Since the early days of the COVID-19 pandemic we’ve become accustomed to the heroics of so many frontline workers going above and beyond the call of duty. The determination of healthcare workers who have been fighting this battle for over 3 months now is well known, but the contributions of other workers in many other areas is equally critical to providing the essential services we need each day.
Consider all those who’ve worked tirelessly to keep grocery stores stocked, or those helping to keep public utilities operating during these difficult times. Add to this list, public transit workers who continue to put their well-being at risk to help people get to where they need to be even during the worst of the crisis.
In this Oaken Blog feature, we’re pleased to tell you about two such individuals who operate buses for the Wheel-Trans Division of the Toronto Transit Commission (TTC). The TTC is the largest public transit system in Canada and operates a fleet of surface buses and streetcars as well as a city-wide subway system that serves a combined daily ridership of more than 1.7 million weekday passengers.
While most of us have been able to limit our public exposure during this crisis, transit operators are still clocking-in each day to help those who need special assistance get to important things including doctor appointments. The actions of these people in the face of this pandemic is truly extraordinary and this is most definitely the case for those employees serving in the TTC’s Wheel-Trans division.
Wheel-Trans operates special vehicles to provide a unique pick-up and drop-off service for those with disabilities that make it difficult for them to use the TTC’s main service. Many Wheel-Trans customers are seniors who rely on the dedicated individuals who operate these buses to help them with their important errands. Each year, Wheel-Trans provides over 4 million “door-to-door” trips for the more than 42,000 people currently registered for this program.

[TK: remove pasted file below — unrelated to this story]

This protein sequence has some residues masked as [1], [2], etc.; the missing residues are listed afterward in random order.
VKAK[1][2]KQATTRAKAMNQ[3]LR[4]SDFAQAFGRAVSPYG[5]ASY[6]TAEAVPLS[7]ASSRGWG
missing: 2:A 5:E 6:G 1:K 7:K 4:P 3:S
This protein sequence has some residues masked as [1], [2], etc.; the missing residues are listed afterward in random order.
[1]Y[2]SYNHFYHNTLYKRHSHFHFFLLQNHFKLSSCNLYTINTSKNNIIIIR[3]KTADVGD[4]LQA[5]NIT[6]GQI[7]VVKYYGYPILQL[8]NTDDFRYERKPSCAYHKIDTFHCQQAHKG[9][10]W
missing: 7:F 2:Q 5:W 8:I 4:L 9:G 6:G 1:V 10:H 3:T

Like other Wheel-Trans operators, Brian has worked through the COVID-19 pandemic to ensure this important service remains available. Despite the potential risks, operators routinely help people board and exit the vehicle placing them in close contact with many different people each day.
The TTC has provided operators with face shields and masks, as well as gloves and hand sanitizer, but it is difficult to eliminate entirely the potential for the virus to spread.
“I’m not too worried for myself,” explains Brian, a Wheel-Trans operator for the past 5 years. “I’m more worried about some of the older passengers because so many older people have become very sick.”
Keith, a long-time Wheel-Trans driver echoes this sentiment.
“I’m currently operating what is known as a community bus that serves several retirement homes. We take residents to their appointments and help them get to other places and for many, we are their only option for getting around.”
“Many of our passengers have mobility issues so they do rely on us to provide this service,” adds Brian.
While the elderly are particularly vulnerable, younger people with certain pre-existing health conditions are also more susceptible to the COVID-19 virus.
“I’m diabetic so I do worry that I could be at a greater risk,” notes Keith.
Given his condition, few could fault Keith for requesting a change with his employer that would see him less exposed to the public. However, for Keith, this was never a consideration.
“We really get to know the people on our routes and we want to be there for them,” he explains. “They count on us to help them and I’m glad we can still be there for them even with everything that’s going on right now.”
There is no question that for the people relying on the Wheel-Trans busses, this is an essential service. It is also clear that despite the potential risk to their own personal safety, those that strive to make sure the busses are available for vulnerable members of the community deserve a great deal of respect and gratitude.
And while they may not consider their actions to be anything special, the people depending on frontline workers like Brian and Keith to help them during this crisis, certainly feel differently.
“We do get a lot of ‘thank yous’ when we see our passengers,” says Keith, “and it does feel good to know that what you’re doing makes a real difference for someone who needs your help.”